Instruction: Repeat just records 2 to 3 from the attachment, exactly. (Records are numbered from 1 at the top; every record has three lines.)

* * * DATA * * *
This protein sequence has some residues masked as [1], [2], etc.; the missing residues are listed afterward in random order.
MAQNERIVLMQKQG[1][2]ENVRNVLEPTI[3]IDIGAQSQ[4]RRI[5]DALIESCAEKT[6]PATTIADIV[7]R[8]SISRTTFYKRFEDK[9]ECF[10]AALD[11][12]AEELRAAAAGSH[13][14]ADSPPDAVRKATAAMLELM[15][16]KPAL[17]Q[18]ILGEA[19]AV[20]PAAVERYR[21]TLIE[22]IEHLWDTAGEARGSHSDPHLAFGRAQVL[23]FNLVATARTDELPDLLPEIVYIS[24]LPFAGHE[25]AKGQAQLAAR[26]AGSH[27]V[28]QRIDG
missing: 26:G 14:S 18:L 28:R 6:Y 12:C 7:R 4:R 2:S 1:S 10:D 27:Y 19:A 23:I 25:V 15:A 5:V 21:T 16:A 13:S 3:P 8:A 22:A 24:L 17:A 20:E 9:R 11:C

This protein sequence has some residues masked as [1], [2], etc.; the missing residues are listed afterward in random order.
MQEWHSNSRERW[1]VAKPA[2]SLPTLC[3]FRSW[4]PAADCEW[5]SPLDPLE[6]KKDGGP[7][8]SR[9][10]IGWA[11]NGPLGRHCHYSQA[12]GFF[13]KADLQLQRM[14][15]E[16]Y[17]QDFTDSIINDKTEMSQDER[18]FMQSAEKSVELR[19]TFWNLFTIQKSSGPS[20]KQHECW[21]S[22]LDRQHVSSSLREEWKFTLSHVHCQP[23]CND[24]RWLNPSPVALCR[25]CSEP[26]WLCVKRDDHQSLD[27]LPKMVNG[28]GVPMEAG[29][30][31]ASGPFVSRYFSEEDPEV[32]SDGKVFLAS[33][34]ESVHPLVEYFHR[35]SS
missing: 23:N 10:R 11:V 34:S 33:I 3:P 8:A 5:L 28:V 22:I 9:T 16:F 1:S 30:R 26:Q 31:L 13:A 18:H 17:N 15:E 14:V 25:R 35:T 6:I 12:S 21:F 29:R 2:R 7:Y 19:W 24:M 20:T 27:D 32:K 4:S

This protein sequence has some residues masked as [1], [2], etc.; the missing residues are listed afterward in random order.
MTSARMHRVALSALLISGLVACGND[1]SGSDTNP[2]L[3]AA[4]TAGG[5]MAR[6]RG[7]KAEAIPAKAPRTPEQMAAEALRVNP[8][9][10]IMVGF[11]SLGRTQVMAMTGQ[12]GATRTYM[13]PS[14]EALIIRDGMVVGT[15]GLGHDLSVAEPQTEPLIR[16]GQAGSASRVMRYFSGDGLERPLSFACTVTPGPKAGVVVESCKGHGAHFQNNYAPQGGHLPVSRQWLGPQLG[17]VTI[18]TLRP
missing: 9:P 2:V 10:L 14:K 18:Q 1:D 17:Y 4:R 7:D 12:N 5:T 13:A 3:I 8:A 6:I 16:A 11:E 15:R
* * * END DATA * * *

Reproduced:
This protein sequence has some residues masked as [1], [2], etc.; the missing residues are listed afterward in random order.
MQEWHSNSRERW[1]VAKPA[2]SLPTLC[3]FRSW[4]PAADCEW[5]SPLDPLE[6]KKDGGP[7][8]SR[9][10]IGWA[11]NGPLGRHCHYSQA[12]GFF[13]KADLQLQRM[14][15]E[16]Y[17]QDFTDSIINDKTEMSQDER[18]FMQSAEKSVELR[19]TFWNLFTIQKSSGPS[20]KQHECW[21]S[22]LDRQHVSSSLREEWKFTLSHVHCQP[23]CND[24]RWLNPSPVALCR[25]CSEP[26]WLCVKRDDHQSLD[27]LPKMVNG[28]GVPMEAG[29][30][31]ASGPFVSRYFSEEDPEV[32]SDGKVFLAS[33][34]ESVHPLVEYFHR[35]SS
missing: 23:N 10:R 11:V 34:S 33:I 3:P 8:A 5:L 28:V 22:I 9:T 16:F 1:S 30:R 26:Q 31:L 13:A 18:H 17:N 15:E 14:V 25:R 35:T 6:I 12:S 21:F 29:R 2:R 7:Y 19:W 24:M 20:T 27:D 32:K 4:S

This protein sequence has some residues masked as [1], [2], etc.; the missing residues are listed afterward in random order.
MTSARMHRVALSALLISGLVACGND[1]SGSDTNP[2]L[3]AA[4]TAGG[5]MAR[6]RG[7]KAEAIPAKAPRTPEQMAAEALRVNP[8][9][10]IMVGF[11]SLGRTQVMAMTGQ[12]GATRTYM[13]PS[14]EALIIRDGMVVGT[15]GLGHDLSVAEPQTEPLIR[16]GQAGSASRVMRYFSGDGLERPLSFACTVTPGPKAGVVVESCKGHGAHFQNNYAPQGGHLPVSRQWLGPQLG[17]VTI[18]TLRP
missing: 9:P 2:V 10:L 14:K 18:Q 1:D 17:Y 4:R 7:D 12:N 5:T 13:A 3:I 8:A 6:I 16:A 11:E 15:R